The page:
Obesity and diabetes are twin epidemics with global impact on public health.

One out of three Americans is obese, and two thirds are overweight. Type-2 diabetes—thought to result from over-nutrition and lack of exercise—is rising at an alarming rate. Recently, scientists have linked diabetes and other metabolic disorders to an increased risk for immune disorders, renal failure, heart disease and cancer.

Once thought to be a problem mainly of the developed world, the rates of metabolic disease are rising worldwide, and the extent of obesity in Africa is now greater than that of undernutrition.

The modern Western diet is the leading contributor to these severe metabolic conditions. Characterized by an over-consumption of energy-dense foods, the way we eat leads to an increase in adipose tissue, resulting in insulin resistance, metabolic syndrome and diabetes. Once these conditions arise, they are difficult, if not impossible, to reverse.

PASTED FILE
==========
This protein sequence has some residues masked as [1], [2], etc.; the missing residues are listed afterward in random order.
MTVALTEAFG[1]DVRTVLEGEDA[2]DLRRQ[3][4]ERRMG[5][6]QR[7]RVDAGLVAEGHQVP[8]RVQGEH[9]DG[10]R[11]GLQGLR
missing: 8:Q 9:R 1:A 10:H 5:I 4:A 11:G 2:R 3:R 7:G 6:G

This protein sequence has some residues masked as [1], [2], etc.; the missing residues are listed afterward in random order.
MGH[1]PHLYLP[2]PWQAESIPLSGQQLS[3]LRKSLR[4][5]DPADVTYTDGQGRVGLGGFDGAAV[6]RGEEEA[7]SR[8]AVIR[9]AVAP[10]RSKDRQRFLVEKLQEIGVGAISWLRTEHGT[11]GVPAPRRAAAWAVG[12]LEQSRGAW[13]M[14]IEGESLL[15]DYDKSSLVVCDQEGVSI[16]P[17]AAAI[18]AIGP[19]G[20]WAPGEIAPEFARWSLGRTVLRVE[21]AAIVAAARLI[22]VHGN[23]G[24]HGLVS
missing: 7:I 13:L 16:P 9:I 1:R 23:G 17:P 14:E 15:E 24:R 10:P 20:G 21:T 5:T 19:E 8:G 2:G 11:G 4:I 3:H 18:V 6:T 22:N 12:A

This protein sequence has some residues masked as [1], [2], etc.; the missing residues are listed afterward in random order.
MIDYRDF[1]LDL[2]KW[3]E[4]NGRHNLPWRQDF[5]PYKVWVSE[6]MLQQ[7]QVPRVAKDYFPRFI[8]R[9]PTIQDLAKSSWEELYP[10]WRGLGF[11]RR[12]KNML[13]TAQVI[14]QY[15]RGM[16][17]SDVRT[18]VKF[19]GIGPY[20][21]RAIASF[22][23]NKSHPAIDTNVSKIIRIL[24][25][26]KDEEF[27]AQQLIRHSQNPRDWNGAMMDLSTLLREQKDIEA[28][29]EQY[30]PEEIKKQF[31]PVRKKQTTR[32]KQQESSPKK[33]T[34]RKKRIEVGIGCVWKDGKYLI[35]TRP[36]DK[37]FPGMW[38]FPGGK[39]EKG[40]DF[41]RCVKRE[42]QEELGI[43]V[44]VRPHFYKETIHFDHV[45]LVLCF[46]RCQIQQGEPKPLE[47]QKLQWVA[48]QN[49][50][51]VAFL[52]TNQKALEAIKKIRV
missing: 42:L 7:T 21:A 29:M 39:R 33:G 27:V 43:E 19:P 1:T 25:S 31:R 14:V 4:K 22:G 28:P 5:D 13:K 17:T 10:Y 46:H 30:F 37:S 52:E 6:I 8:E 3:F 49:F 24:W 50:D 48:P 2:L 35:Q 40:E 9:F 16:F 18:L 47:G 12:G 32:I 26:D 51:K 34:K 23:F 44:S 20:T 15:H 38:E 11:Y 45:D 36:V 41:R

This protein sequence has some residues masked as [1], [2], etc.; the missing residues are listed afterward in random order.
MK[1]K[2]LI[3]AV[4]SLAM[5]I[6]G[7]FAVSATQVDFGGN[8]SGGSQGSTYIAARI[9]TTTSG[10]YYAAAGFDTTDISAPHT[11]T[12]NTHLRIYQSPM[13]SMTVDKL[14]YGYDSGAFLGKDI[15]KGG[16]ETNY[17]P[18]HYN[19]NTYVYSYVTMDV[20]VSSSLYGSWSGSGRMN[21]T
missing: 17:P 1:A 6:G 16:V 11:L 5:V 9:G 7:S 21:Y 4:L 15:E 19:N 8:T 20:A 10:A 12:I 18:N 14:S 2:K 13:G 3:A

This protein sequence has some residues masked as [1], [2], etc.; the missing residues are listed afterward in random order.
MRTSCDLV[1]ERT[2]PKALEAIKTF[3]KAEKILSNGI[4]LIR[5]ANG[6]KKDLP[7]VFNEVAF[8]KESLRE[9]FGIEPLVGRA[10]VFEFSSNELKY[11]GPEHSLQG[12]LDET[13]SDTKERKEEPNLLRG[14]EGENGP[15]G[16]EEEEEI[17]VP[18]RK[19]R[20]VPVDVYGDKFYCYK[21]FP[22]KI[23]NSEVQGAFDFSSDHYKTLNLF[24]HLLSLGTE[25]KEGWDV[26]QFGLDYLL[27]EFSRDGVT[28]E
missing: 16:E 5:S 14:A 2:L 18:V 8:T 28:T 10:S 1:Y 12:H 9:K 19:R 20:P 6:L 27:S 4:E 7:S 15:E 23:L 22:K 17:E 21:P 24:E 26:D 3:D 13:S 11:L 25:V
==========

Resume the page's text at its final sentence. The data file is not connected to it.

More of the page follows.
The ONPRC has developed a high-fat diet-induced obesity model in rhesus macaques that allows us to understand the full spectrum of obesity-related complications. With this innovative model, scientists can study the progression of obesity, isolate the early signs of its related conditions, and determine how to best treat and prevent this serious disease and its consequences.